Controversy over the “Right to Farm” amendment (State Question 777), to be voted on by state voters November 8, continues to mount.
A coalition of Nebraska agricultural groups has announced it will no longer pursue a constitutional “right to farm” proposal in that state.
“We are united in our belief that protecting our members’ interests and the future of agriculture isn’t about a single ballot measure or initiative,” Steve Nelson, Nebraska Farm Bureau president, said in a news release.
He added that his organization would be working to ensure “high property tax burdens aren’t the reason families are pushed out of agriculture.”
Farmer Paul Muegge, a former state senator and co-chair of the Oklahoma Stewardship Council, applauded the Nebraska Farm Bureau for its decision to work in the interests of its members who are family farmers, rather than carry water for the corporate interests who want state questions like 777 to pass in agriculture-producing states.
“SQ 777 takes away the power of the legislature and municipal governments to regulate agricultural practices to protect water and other natural resources and individuals’ property rights,” Muegge said. “In this world of industrial agriculture, it is large corporations who will benefit from the unprecedented blank check that SQ 777 gives them, not generational farmers who have always protected water, land and livestock. I can understand why the corporations want to be free from scrutiny and regulation, but I cannot understand why Oklahoma should let them. Voters should not be fooled by this proposal.”
Numerous liberal organizations and individuals, including many farmers, are against State Question 777. Those opposing the proposal include Save the Illinois River, Inter-Tribal Council of the Five Civilized Tribes, Oklahoma Municipal League, League of Women Voters, Edmond City Council, Conservation Coalition of Oklahoma, Humane Society of the United States, Humane Society Legislative Fund, Bella Foundation, Oklahomans for Food, Farm and Family, Oklahoma Food Cooperative, Sierra Club, Oklahoma Welfare League, Oklahoma Alliance for Animals and Oklahoma Coalition of Animal Rescuers.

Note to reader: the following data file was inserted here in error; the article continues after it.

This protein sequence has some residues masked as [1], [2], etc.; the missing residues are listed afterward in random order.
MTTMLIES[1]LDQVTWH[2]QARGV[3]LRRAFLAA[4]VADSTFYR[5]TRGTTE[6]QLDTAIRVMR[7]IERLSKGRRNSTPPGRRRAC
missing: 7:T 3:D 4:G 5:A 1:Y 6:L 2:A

The proposed ballot question is as follows:
“This measure adds a new section of law to the State Constitution. It adds Section 38 to Article 2. It protects the rights of farmers and ranchers to engage in farming and ranching practices. It prohibits the Legislature from passing laws that would take away the right to employ agricultural technology and livestock production without a compelling state interest. It provides for interpretation of the section.”
The Oklahoma Stewardship Council is a coalition of family farmers, community leaders and citizens opposing State Question 777.
Oklahoma Agri-Women has officially announced its support for State Question 777, Oklahoma’s Right to Farm, a proposed amendment to the Oklahoma Constitution that will protect farming and ranching practices for farmers large and small across Oklahoma.
Oklahoma Agri-Women is a state affiliate of American Agri-Women, which is the nation’s largest coalition of farm, ranch and agribusiness women with more than 50 state, commodity and agribusiness affiliate organizations throughout the country.
“Our members are college students, wives, mothers, consumers and agricultural producers,” said Kristi Bishop, Oklahoma Agri-Women president. “We recognize the importance of passing SQ 777 to protect farmers, ranchers and consumers in our state. Passing SQ 777 will ensure that farmers and ranchers in Oklahoma can continue to provide safe, healthy and affordable food choices for all Oklahomans.”
The mission of Oklahoma Agri-Women is to unite women in all segments of the Oklahoma food, fiber and agriculture industry having mutual concerns; to keep Oklahoma Agri-Women members informed of legislation that is of concern to Oklahoma’s agriculture industry while remaining nonpartisan; and to educate consumers, elected officials and the general public about the importance of agriculture to Oklahoma’s economy and environment.
Oklahoma Agri-Women unites women’s agricultural organizations and individuals to communicate with one another and with other consumers to promote agriculture. It is a state affiliate of American Agri-Women, the nation’s largest coalition of farm, ranch and agribusiness women.
In Oklahoma, there are 80,000 farms and ranches, 98 percent of which are family owned and operated. Oklahoma’s farmers contribute more than $8 billion to the state’s economy and support tens of thousands of jobs.